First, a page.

August 7, 2020
The end of July and beginning of August are traditionally slow times for the Maryland General Assembly, but not this year. Between preparing for what it looks like for the legislature to reconvene in the midst of a once-in-a-generation pandemic, working with constituents facing unprecedented hardships, and monitoring the State's response to COVID-19, this summer is anything but normal.

Constituent services remains my office's top priority and we stand ready to assist in any way possible. If you're having trouble navigating Maryland's unemployment insurance system, didn't receive your P-EBT benefits, or there is anything else we can do to help, please reach out via phone by calling (410) 841-3600 and leave a message to be returned promptly, or via email at
COVID-19 Updates
I continue to be concerned about the uptick in COVID-19 cases in Maryland as they have spiked dramatically over the past two weeks. One of the most notable statistics is the combined ICU and acute care hospital bed rate, which now sits near 85%. The Joint COVID-19 Response Legislative Workgroup will be reconvening next Wednesday (8/12) as we continue to monitor whether appropriate steps are being taken to slow the spread.

One of those important steps happened last Wednesday when Governor Hogan ordered everyone older than five to wear masks in public buildings and outside when social distancing is not possible. What that means in practice can be confusing so The Baltimore Sun put together this helpful guide of when a mask is required. A public health advisory was also issued to urge residents to avoid travel to states where positive COVID-19 results are greater than 10 percent and quarantine until a negative test came back if they must make that trip.

These measures are prudent, but more consistent messaging from Governor Hogan is necessary so Marylanders can make informed decisions to protect themselves and those they come into contact with. The decision to give local control over reopenings based on available health data to county governments, but then shift that control to private institutions when he disagreed with local decisions sends the absolute wrong signal. The worst thing we can do right now is undermine our public health experts who are acting in the best interest of their residents.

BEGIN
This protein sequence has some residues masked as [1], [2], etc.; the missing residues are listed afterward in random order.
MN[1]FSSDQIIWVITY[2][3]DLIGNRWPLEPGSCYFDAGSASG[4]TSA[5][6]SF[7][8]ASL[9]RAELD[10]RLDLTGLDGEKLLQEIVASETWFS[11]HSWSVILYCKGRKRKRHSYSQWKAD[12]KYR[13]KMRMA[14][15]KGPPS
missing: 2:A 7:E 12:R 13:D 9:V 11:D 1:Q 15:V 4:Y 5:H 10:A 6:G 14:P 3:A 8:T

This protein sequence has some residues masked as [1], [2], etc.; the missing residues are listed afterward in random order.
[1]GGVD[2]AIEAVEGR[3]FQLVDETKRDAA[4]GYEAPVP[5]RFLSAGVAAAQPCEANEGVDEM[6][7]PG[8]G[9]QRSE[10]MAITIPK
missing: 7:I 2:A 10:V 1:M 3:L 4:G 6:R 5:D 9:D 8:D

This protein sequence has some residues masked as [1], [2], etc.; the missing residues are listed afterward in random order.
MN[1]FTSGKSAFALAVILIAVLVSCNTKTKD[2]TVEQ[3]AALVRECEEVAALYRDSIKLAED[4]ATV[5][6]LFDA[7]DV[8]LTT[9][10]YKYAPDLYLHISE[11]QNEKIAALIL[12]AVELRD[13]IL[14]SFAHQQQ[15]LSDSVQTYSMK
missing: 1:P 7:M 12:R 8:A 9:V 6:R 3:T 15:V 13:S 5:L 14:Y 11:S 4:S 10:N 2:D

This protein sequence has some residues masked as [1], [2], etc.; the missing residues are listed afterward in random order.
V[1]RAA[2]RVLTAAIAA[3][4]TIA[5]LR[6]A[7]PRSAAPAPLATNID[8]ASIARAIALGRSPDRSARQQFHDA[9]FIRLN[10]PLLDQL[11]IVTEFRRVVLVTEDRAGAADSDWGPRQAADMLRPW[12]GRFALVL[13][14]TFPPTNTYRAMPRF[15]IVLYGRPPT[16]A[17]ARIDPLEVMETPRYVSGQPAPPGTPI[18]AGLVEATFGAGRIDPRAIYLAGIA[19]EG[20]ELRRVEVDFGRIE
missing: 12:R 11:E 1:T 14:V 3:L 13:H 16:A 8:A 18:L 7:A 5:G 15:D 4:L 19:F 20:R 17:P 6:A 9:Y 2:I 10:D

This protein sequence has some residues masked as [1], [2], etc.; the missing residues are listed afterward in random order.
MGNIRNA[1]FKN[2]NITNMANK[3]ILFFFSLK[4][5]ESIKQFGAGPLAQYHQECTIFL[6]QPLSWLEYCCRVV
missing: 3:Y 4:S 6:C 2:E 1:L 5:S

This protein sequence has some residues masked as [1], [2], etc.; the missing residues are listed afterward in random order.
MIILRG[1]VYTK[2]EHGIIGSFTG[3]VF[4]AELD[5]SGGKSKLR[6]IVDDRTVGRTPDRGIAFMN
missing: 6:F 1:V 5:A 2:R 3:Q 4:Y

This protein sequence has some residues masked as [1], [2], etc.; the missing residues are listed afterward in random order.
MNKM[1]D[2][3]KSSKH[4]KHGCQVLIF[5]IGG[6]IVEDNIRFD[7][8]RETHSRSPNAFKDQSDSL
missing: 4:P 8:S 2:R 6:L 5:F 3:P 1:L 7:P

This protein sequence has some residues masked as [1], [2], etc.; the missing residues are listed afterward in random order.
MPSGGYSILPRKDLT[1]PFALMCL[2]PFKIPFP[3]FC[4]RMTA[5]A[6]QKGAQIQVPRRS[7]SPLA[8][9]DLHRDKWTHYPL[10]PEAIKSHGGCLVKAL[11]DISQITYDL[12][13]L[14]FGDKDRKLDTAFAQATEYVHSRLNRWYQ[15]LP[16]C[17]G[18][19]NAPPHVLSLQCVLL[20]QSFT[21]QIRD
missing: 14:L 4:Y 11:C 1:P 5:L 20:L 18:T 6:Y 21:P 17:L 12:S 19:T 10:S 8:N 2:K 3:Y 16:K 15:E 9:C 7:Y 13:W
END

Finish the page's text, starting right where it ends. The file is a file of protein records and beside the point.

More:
I am constantly inspired and humbled by the work of Maryland’s front-line workers as they put themselves at risk every day to care for others during the COVID-19 pandemic. The risk they take to care for others was brought home with the passing of Dr. Joseph Costa, chief of the critical care division at Mercy Medical Center. A dedicated emergency-room physician, Dr. Costa died surrounded by his husband of 28-years and a gathering of his co-workers in the unit that he oversaw. “When the global pandemic came down upon us, Joe selflessly continued his work on the front lines — deeply committed to serving our patients and our City during this time of great need,” read a statement from Mercy Medical. We owe Dr. Costa and all of the other brave and committed front-line workers of Maryland our deepest gratitude and support.
Critical Eviction and Housing Recommendations
As federal and State moratoriums on evictions expire, an estimated 290,000 Marylanders are in danger of losing their homes during the worst unemployment and economic crisis in recent history. Governor Hogan has refused to extend the moratorium, instead offering $30 million in rental assistance from the State. While this is a good start, the estimated need is closer to $150 million.

Last week, the Senate Judicial Proceedings Committee Housing Workgroup, chaired by Senator Shelly Hettleman, released a months-long analysis that drew on input from landlords, tenants, and advocacy organizations. It is my sincere hope that Governor Hogan will implement the Workgroup’s 12 recommendations, including immediately extending the eviction moratorium until the state of emergency is lifted. As eviction proceedings are beginning to resume, I have put together a document to help Marylander’s navigate the process, including contact information for organizations providing legal and other aid to qualifying residents.
Education Roundup
School districts across the State have announced their various reopening plans over the last few weeks and you can see what each district is doing here. I firmly believe that we are framing the conversation around reopening school buildings incorrectly. The question shouldn't be whether schools are open or closed. The questions should be which students are learning in-person, at what time, and under what conditions. COVID-19 is complex and our response must reflect that.